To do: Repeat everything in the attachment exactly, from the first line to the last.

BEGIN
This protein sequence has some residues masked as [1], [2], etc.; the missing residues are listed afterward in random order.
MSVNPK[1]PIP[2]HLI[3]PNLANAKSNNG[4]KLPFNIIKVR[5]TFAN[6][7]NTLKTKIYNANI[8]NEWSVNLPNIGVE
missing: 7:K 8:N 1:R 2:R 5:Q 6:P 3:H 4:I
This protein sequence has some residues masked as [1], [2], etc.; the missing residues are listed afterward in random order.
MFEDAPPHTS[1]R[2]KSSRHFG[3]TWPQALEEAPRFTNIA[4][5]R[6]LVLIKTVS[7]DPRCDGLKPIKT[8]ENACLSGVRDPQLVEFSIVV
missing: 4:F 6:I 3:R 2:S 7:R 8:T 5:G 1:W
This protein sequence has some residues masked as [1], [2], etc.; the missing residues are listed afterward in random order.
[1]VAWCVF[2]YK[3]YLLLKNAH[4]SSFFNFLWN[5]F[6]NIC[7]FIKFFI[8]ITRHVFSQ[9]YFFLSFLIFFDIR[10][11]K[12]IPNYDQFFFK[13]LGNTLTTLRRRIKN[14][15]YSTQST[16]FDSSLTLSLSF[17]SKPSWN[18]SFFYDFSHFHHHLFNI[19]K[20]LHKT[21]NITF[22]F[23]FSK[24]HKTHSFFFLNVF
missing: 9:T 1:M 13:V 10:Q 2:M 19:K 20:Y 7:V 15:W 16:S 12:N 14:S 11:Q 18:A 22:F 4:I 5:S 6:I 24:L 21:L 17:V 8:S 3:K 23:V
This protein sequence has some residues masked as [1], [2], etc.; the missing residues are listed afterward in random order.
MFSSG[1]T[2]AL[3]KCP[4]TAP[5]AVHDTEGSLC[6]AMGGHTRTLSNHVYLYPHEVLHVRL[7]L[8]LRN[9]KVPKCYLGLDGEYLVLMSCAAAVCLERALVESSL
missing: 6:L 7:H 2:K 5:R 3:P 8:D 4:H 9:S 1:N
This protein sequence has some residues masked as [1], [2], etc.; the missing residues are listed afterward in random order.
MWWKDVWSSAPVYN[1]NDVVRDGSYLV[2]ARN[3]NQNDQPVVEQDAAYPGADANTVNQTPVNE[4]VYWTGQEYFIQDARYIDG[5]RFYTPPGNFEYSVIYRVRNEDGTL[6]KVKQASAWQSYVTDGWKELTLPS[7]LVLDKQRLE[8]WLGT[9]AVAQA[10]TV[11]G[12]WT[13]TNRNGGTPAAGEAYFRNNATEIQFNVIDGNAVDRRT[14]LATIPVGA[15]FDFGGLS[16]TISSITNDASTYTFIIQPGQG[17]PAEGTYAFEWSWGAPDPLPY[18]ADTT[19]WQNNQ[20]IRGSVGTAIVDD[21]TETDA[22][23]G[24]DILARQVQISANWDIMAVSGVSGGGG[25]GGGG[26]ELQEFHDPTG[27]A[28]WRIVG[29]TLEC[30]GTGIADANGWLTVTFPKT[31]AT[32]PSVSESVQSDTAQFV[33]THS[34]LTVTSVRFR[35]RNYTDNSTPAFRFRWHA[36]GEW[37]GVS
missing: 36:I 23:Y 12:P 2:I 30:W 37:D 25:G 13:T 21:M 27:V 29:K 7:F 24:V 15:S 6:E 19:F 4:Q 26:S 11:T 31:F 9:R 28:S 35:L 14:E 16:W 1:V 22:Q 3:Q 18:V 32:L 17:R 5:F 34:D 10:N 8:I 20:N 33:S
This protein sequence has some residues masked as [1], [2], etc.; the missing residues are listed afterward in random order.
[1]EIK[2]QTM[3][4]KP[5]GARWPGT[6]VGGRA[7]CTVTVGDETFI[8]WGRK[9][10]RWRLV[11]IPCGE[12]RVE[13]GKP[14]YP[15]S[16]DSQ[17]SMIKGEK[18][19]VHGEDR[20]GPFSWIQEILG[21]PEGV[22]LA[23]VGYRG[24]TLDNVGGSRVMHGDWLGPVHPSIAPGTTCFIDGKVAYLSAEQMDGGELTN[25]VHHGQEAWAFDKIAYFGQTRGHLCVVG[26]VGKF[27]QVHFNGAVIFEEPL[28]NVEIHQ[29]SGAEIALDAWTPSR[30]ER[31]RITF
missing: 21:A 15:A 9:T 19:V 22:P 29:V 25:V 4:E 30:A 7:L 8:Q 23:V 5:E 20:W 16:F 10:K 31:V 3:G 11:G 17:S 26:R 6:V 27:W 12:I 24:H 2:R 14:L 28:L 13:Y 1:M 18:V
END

This protein sequence has some residues masked as [1], [2], etc.; the missing residues are listed afterward in random order.
MSVNPK[1]PIP[2]HLI[3]PNLANAKSNNG[4]KLPFNIIKVR[5]TFAN[6][7]NTLKTKIYNANI[8]NEWSVNLPNIGVE
missing: 7:K 8:N 1:R 2:R 5:Q 6:P 3:H 4:I
This protein sequence has some residues masked as [1], [2], etc.; the missing residues are listed afterward in random order.
MFEDAPPHTS[1]R[2]KSSRHFG[3]TWPQALEEAPRFTNIA[4][5]R[6]LVLIKTVS[7]DPRCDGLKPIKT[8]ENACLSGVRDPQLVEFSIVV
missing: 4:F 6:I 3:R 2:S 7:R 8:T 5:G 1:W
This protein sequence has some residues masked as [1], [2], etc.; the missing residues are listed afterward in random order.
[1]VAWCVF[2]YK[3]YLLLKNAH[4]SSFFNFLWN[5]F[6]NIC[7]FIKFFI[8]ITRHVFSQ[9]YFFLSFLIFFDIR[10][11]K[12]IPNYDQFFFK[13]LGNTLTTLRRRIKN[14][15]YSTQST[16]FDSSLTLSLSF[17]SKPSWN[18]SFFYDFSHFHHHLFNI[19]K[20]LHKT[21]NITF[22]F[23]FSK[24]HKTHSFFFLNVF
missing: 9:T 1:M 13:V 10:Q 2:M 19:K 20:Y 7:V 15:W 16:S 12:N 14:S 11:Q 18:A 22:F 4:I 5:S 6:I 24:L 21:L 17:V 8:S 3:K 23:V
This protein sequence has some residues masked as [1], [2], etc.; the missing residues are listed afterward in random order.
MFSSG[1]T[2]AL[3]KCP[4]TAP[5]AVHDTEGSLC[6]AMGGHTRTLSNHVYLYPHEVLHVRL[7]L[8]LRN[9]KVPKCYLGLDGEYLVLMSCAAAVCLERALVESSL
missing: 6:L 7:H 2:K 5:R 3:P 8:D 4:H 9:S 1:N
This protein sequence has some residues masked as [1], [2], etc.; the missing residues are listed afterward in random order.
MWWKDVWSSAPVYN[1]NDVVRDGSYLV[2]ARN[3]NQNDQPVVEQDAAYPGADANTVNQTPVNE[4]VYWTGQEYFIQDARYIDG[5]RFYTPPGNFEYSVIYRVRNEDGTL[6]KVKQASAWQSYVTDGWKELTLPS[7]LVLDKQRLE[8]WLGT[9]AVAQA[10]TV[11]G[12]WT[13]TNRNGGTPAAGEAYFRNNATEIQFNVIDGNAVDRRT[14]LATIPVGA[15]FDFGGLS[16]TISSITNDASTYTFIIQPGQG[17]PAEGTYAFEWSWGAPDPLPY[18]ADTT[19]WQNNQ[20]IRGSVGTAIVDD[21]TETDA[22][23]G[24]DILARQVQISANWDIMAVSGVSGGGG[25]GGGG[26]ELQEFHDPTG[27]A[28]WRIVG[29]TLEC[30]GTGIADANGWLTVTFPKT[31]AT[32]PSVSESVQSDTAQFV[33]THS[34]LTVTSVRFR[35]RNYTDNSTPAFRFRWHA[36]GEW[37]GVS
missing: 36:I 23:Y 12:P 2:I 30:W 37:D 25:G 13:T 21:M 27:V 29:K 7:F 24:V 15:S 6:E 19:F 4:Q 26:S 11:T 31:F 9:R 28:S 35:L 14:E 16:W 1:V 22:Q 3:Q 18:V 32:L 17:R 5:F 34:D 10:N 8:I 20:N 33:S
This protein sequence has some residues masked as [1], [2], etc.; the missing residues are listed afterward in random order.
[1]EIK[2]QTM[3][4]KP[5]GARWPGT[6]VGGRA[7]CTVTVGDETFI[8]WGRK[9][10]RWRLV[11]IPCGE[12]RVE[13]GKP[14]YP[15]S[16]DSQ[17]SMIKGEK[18][19]VHGEDR[20]GPFSWIQEILG[21]PEGV[22]LA[23]VGYRG[24]TLDNVGGSRVMHGDWLGPVHPSIAPGTTCFIDGKVAYLSAEQMDGGELTN[25]VHHGQEAWAFDKIAYFGQTRGHLCVVG[26]VGKF[27]QVHFNGAVIFEEPL[28]NVEIHQ[29]SGAEIALDAWTPSR[30]ER[31]RITF
missing: 21:A 15:A 9:T 19:V 22:P 29:V 25:V 4:E 30:A 7:L 8:Q 23:V 5:E 20:W 16:F 10:K 31:V 3:G 11:G 17:S 26:R 6:V 27:W 12:I 24:H 2:R 14:L 28:L 13:Y 1:M 18:V